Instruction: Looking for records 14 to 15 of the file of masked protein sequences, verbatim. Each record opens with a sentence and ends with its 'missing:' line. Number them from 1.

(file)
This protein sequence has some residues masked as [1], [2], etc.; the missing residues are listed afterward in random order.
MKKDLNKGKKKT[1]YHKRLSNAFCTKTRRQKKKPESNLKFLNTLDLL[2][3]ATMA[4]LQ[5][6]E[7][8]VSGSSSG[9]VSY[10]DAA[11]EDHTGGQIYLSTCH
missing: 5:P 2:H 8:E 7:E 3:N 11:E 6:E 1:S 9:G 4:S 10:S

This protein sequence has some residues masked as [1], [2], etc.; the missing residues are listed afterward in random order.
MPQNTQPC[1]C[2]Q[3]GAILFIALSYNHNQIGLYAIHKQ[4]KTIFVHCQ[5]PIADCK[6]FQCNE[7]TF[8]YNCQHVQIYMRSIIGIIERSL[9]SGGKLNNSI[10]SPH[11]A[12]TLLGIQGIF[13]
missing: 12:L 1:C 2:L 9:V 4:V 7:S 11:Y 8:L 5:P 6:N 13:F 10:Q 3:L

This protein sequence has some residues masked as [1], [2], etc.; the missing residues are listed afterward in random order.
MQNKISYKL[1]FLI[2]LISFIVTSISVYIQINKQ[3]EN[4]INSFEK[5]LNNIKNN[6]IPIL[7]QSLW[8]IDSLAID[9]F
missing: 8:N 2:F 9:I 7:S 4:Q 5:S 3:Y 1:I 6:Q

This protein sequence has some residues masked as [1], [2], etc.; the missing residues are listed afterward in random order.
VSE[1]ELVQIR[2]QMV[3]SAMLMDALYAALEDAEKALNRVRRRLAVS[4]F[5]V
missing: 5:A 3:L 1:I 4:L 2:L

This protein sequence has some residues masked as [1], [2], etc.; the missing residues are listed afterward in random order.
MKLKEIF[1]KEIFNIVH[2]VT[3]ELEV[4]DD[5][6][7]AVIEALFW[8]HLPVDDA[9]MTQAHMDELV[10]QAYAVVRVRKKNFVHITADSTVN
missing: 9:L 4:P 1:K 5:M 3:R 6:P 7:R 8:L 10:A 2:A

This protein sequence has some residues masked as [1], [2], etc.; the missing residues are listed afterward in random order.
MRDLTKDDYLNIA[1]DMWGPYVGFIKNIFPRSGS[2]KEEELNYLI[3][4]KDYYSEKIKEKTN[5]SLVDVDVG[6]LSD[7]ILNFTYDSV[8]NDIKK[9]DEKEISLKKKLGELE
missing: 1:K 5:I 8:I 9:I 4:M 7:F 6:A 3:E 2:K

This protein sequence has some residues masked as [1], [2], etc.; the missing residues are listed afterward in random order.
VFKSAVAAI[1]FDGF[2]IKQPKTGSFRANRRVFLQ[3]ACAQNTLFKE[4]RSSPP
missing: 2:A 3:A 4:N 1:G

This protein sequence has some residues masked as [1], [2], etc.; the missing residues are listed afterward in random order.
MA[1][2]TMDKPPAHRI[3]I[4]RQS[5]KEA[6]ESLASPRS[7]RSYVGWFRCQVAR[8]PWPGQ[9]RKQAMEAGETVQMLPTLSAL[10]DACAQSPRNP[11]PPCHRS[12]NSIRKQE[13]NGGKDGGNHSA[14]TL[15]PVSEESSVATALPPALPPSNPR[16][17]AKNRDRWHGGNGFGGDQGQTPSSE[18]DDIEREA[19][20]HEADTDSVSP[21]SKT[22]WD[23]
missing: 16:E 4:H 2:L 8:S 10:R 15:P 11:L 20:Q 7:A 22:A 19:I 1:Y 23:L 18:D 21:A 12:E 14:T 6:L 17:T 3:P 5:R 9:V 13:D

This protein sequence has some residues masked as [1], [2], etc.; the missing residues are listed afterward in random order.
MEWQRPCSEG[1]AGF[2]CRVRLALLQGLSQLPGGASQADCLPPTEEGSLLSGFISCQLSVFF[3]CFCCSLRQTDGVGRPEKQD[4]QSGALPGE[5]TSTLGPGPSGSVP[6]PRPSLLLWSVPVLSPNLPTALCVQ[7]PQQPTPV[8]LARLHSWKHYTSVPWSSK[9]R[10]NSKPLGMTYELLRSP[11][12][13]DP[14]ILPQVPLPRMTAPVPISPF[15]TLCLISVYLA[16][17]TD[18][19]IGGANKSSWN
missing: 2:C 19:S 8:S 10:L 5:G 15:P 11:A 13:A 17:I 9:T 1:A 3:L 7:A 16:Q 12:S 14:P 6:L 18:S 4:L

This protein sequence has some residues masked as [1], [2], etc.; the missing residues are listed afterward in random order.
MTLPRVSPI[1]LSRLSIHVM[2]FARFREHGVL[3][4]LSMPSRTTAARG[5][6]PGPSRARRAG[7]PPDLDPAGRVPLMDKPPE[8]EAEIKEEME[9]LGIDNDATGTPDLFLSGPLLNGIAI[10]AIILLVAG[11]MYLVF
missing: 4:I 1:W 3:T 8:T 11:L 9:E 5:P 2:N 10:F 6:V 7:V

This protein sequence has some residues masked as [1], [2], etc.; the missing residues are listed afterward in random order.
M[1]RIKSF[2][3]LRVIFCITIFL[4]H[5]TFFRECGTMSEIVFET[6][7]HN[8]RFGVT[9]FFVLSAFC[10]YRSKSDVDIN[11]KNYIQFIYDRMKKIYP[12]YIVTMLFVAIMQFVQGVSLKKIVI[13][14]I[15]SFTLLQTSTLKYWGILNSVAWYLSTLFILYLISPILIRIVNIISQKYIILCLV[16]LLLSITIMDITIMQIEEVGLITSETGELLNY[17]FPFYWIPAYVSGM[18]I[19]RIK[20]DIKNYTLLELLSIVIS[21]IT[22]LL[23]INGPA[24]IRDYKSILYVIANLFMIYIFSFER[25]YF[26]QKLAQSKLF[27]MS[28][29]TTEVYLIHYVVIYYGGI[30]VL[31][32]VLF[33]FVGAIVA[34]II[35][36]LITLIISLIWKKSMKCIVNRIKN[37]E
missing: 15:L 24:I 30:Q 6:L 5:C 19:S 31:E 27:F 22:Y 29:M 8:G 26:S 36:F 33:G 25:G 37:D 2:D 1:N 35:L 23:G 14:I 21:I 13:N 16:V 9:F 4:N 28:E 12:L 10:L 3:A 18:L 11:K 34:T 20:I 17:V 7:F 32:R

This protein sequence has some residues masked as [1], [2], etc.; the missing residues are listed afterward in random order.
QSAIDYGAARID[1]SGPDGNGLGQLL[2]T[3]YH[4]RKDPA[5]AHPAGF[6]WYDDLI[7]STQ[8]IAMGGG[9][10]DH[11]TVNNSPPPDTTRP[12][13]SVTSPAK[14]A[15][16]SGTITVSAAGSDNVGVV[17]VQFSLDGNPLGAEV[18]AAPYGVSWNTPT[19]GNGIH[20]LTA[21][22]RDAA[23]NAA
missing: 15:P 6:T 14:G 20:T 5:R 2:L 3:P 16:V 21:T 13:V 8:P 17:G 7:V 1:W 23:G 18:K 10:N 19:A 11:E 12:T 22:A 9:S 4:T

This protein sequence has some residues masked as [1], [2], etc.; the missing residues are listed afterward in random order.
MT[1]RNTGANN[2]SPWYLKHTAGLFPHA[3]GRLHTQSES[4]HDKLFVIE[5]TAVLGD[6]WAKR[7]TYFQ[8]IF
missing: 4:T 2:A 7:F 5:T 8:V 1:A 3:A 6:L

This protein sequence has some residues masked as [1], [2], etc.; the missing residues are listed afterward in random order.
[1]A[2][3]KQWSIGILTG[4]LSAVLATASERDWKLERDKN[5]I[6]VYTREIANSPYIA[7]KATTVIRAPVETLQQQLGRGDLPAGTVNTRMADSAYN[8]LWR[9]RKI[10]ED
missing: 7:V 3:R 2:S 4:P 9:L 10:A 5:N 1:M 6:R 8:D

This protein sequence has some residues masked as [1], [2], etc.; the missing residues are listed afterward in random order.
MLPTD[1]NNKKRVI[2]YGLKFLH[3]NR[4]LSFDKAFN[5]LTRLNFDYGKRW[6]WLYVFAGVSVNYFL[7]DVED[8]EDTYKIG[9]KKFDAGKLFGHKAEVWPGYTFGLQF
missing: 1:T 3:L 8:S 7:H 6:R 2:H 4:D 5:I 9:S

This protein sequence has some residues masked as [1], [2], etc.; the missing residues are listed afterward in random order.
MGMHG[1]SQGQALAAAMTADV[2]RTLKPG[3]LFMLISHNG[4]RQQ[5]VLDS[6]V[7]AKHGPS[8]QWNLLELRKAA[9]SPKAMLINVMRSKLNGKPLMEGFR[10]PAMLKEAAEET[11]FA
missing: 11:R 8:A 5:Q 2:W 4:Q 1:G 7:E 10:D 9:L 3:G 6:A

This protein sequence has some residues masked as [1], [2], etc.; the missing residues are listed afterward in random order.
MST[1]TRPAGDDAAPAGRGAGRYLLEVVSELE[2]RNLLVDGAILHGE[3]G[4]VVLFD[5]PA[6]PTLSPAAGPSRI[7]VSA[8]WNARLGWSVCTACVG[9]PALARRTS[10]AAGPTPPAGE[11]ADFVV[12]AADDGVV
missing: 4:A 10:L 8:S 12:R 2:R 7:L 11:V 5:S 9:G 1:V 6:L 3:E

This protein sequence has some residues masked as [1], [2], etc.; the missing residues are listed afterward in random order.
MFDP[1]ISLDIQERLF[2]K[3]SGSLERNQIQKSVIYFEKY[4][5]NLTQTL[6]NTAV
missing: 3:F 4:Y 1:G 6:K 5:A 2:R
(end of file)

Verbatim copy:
This protein sequence has some residues masked as [1], [2], etc.; the missing residues are listed afterward in random order.
[1]A[2][3]KQWSIGILTG[4]LSAVLATASERDWKLERDKN[5]I[6]VYTREIANSPYIA[7]KATTVIRAPVETLQQQLGRGDLPAGTVNTRMADSAYN[8]LWR[9]RKI[10]ED
missing: 7:V 3:R 2:S 4:P 9:L 10:A 5:N 1:M 6:R 8:D

This protein sequence has some residues masked as [1], [2], etc.; the missing residues are listed afterward in random order.
MLPTD[1]NNKKRVI[2]YGLKFLH[3]NR[4]LSFDKAFN[5]LTRLNFDYGKRW[6]WLYVFAGVSVNYFL[7]DVED[8]EDTYKIG[9]KKFDAGKLFGHKAEVWPGYTFGLQF
missing: 1:T 3:L 8:S 7:H 6:R 2:H 4:D 5:I 9:S